Crisis in the Inflammable Gulf
Amb K P Fabian

We are witnessing a rapidly aggravating crisis that can result in the outbreak of hostilities with consequences, unintended, uncontrollable and possibly frightful for the region and the rest of the world. We have not seen any serious effort on the part of the adversaries or others to de-escalate the crisis that originated with President Trump’s decision in May 2018 to walk out of the Iran nuclear deal, technically known as the JCPOA (Joint Comprehensive Plan of Action).

Sir Kim Darroch, U.K.’s Ambassador in Washington at that time correctly characterized Trump’s action in his secret report to the Foreign Office as ‘diplomatic vandalism’ primarily taken to undermine predecessor Obama’s legacy. Obviously, such a recklessdecision, taken without due examination of the pros and cons by professionals can have disastrous consequences. What is important to note is that when the U.S. takes such decisions, the consequences can be injurious not only to U.S. and the state concerned, but also to the larger international community.

Those who have argued that a hot war can be ruled out, since both Trump and the Iranian leadership have asserted time and again that they do not want a war, are being rather naïve. World War 1 broke out in August 1914 not because any of the belligerents wanted war. It was caused primarily because of grave errors of judgment on the part of Vienna and Berlin. The former was convinced that it could humiliate and attack Serbia without provoking Russia militarily. Similarly, the military leadership in Berlin convinced the Kaiser that Germany could violate the neutrality of Belgium and march through it to invade France without provoking a military response from London. In the present case, U.S. National Security Adviser John Bolton and, perhaps to a lesser extent, Secretary of State Mike Pompeio, seem to believe that by sending a series of Tomahawk missiles to chosen targets in Iran, it would surrender with alacrity, rush to negotiations in sack cloth and ashes, and sign on the dotted line. Those who know Iran have a different assessment.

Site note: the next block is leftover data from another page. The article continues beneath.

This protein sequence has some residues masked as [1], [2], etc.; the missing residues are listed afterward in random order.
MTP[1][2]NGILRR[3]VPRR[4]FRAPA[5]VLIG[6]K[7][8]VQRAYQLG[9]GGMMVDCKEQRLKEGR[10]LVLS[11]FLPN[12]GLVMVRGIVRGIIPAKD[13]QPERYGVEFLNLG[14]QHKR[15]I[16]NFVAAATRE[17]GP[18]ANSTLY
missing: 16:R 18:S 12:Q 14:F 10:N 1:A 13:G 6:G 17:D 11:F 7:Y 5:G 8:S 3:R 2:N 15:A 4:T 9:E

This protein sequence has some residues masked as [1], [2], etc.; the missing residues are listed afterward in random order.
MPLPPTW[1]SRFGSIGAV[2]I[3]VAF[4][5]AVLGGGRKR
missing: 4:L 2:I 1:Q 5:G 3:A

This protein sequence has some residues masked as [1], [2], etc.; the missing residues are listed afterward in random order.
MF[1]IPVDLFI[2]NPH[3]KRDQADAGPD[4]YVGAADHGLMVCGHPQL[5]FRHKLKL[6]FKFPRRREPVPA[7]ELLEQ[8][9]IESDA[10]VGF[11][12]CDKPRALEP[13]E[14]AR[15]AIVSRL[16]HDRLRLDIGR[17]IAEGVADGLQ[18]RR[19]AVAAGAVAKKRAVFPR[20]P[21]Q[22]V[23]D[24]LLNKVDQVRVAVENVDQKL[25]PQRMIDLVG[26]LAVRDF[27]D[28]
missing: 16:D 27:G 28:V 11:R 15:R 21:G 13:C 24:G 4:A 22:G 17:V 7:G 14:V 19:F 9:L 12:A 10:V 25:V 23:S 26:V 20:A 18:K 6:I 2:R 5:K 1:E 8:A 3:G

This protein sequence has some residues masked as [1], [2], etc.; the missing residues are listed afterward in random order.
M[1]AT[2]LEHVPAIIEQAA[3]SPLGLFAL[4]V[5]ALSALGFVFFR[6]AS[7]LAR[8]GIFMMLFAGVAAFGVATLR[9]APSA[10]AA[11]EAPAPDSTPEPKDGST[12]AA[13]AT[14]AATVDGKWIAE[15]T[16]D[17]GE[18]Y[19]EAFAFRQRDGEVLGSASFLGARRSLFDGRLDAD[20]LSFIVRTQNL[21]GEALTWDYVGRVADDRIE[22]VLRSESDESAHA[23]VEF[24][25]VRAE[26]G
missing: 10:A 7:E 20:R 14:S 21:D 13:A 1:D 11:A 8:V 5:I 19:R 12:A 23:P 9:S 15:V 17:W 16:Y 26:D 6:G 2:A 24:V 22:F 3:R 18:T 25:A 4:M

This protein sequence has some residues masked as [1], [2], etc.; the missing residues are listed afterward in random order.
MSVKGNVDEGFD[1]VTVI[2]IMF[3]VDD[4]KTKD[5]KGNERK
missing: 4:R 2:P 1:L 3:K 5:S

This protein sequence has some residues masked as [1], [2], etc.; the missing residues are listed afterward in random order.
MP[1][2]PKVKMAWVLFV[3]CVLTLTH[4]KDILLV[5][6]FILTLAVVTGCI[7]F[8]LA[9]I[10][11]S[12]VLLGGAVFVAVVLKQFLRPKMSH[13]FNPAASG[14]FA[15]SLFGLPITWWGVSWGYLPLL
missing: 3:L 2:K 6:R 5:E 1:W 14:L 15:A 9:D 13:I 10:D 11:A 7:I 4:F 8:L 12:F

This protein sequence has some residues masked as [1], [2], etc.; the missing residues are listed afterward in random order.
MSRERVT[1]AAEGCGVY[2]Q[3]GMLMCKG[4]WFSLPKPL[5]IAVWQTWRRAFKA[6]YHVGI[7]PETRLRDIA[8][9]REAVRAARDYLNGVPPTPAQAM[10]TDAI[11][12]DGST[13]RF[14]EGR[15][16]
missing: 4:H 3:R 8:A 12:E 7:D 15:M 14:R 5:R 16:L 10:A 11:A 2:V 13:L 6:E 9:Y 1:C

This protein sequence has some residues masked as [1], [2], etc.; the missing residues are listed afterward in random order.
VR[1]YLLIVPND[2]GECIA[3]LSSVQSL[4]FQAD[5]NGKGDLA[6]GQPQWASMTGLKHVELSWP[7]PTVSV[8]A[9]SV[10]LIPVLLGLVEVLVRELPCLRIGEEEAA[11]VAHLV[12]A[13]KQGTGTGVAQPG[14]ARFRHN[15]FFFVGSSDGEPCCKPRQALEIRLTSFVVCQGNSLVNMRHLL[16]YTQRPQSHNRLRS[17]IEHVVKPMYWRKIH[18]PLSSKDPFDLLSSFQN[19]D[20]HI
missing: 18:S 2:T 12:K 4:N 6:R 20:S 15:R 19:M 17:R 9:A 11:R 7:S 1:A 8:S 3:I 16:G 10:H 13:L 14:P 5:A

President Trump knows that if ‘body bags’ start coming in when and if Iran and its regional proxies target American military in the region, his own chances of re-election might be imperiled. Nevertheless, unless classical diplomacy steps in, there is the risk of a war breaking out. Once it does, nobody can control its spread in this highly inflammable region. Saudi Arabia has most of its oil in the eastern part where there is a concentration of Shias. Bahrain has a Shia majority with a Sunni monarchy that could be saved only after Saudi Arabia sent in security forces there in March 2011 when the Arab Spring started.

Before we figure out a diplomatic exit out of the current impasse it is necessary to clarify one or two issues.

The Geo-politics of the Strait of Hormuz

The Strait of Hormuz is of crucial importance to the trade in oil and gas. 26% of L.N.G. and 20% of oil globally produced have to pass through the strait. For Saudi Arabia, Kuwait, U.A.E, Iraq, Iran, and Qatar the Strait of Hormuz is the principal export route. It is a waterway separating Iran and Oman, connecting the Persian Gulf to the Gulf of Oman and the Arabian Sea. It is 21 miles wide at its narrowest point, but the shipping lane is only two miles wide in either direction. Under UNCLOS (United Nations Convention on Law of the Seas), a coastal state can claim up to 12 nautical miles (13.8 miles) as territorial waters. It follows that the Strait of Hormuz falls within the territorial waters of Iran and Oman. International navigation is permitted, but the waters are territorial.

U.K. and its supporters have been talking about ‘freedom of navigation in an international strait’. Such talk is inaccurate in law to put it mildly. It will be more accurate to speak of ‘innocent passage’ through territorial waters in the current context. ‘Freedom of navigation’ is a wider concept that applies to high seas also. The coastal states are entitled to designate shipping lanes in their territorial waters under international law. U.K. lacks the naval power to assert itself in or near the Striate of Hormuz. When Iran captured the British-flagged tanker Stena Impero, a British frigate H.M.S. Montrose in the nearby waters unsuccessfully tried to intervene. Junior Minister Tobias Elliot summed up the position when he said, "Our Royal Navy is too small to manage our interests across the globe if that's our future intentions and that's something the next prime minister will need to recognize."